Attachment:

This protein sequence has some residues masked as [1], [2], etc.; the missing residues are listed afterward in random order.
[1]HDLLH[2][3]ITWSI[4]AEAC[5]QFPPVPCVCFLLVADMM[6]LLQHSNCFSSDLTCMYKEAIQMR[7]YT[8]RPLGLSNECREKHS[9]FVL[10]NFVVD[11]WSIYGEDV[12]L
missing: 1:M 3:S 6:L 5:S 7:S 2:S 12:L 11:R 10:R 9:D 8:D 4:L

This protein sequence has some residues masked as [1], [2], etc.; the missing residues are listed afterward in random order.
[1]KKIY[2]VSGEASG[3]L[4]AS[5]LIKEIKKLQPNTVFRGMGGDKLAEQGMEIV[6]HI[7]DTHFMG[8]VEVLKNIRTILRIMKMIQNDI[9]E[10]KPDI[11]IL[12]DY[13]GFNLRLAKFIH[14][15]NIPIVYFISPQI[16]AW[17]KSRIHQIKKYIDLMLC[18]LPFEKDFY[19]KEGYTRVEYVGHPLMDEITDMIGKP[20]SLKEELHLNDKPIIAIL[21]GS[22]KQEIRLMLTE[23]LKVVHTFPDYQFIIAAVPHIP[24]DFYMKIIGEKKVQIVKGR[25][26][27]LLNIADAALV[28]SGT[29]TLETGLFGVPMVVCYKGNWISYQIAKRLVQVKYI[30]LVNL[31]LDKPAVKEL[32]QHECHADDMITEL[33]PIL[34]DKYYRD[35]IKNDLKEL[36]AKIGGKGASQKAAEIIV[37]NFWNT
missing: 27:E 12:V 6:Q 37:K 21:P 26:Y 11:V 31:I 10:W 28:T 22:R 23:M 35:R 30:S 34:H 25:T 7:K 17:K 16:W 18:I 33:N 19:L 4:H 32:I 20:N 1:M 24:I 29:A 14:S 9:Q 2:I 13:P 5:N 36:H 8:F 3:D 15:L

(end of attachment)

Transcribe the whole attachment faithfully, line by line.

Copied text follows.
This protein sequence has some residues masked as [1], [2], etc.; the missing residues are listed afterward in random order.
[1]HDLLH[2][3]ITWSI[4]AEAC[5]QFPPVPCVCFLLVADMM[6]LLQHSNCFSSDLTCMYKEAIQMR[7]YT[8]RPLGLSNECREKHS[9]FVL[10]NFVVD[11]WSIYGEDV[12]L
missing: 1:M 3:S 6:L 5:S 7:S 2:S 12:L 11:R 10:R 9:D 8:D 4:L

This protein sequence has some residues masked as [1], [2], etc.; the missing residues are listed afterward in random order.
[1]KKIY[2]VSGEASG[3]L[4]AS[5]LIKEIKKLQPNTVFRGMGGDKLAEQGMEIV[6]HI[7]DTHFMG[8]VEVLKNIRTILRIMKMIQNDI[9]E[10]KPDI[11]IL[12]DY[13]GFNLRLAKFIH[14][15]NIPIVYFISPQI[16]AW[17]KSRIHQIKKYIDLMLC[18]LPFEKDFY[19]KEGYTRVEYVGHPLMDEITDMIGKP[20]SLKEELHLNDKPIIAIL[21]GS[22]KQEIRLMLTE[23]LKVVHTFPDYQFIIAAVPHIP[24]DFYMKIIGEKKVQIVKGR[25][26][27]LLNIADAALV[28]SGT[29]TLETGLFGVPMVVCYKGNWISYQIAKRLVQVKYI[30]LVNL[31]LDKPAVKEL[32]QHECHADDMITEL[33]PIL[34]DKYYRD[35]IKNDLKEL[36]AKIGGKGASQKAAEIIV[37]NFWNT
missing: 27:E 12:V 6:Q 37:K 21:P 26:Y 11:V 31:I 10:W 28:T 22:R 23:M 35:R 30:S 34:H 25:T 7:K 17:K 16:W 18:I 33:N 19:L 4:H 32:I 20:N 1:M 24:I 29:A 14:S 9:Q 2:I 13:P 5:N 36:H 8:F 3:D 15:L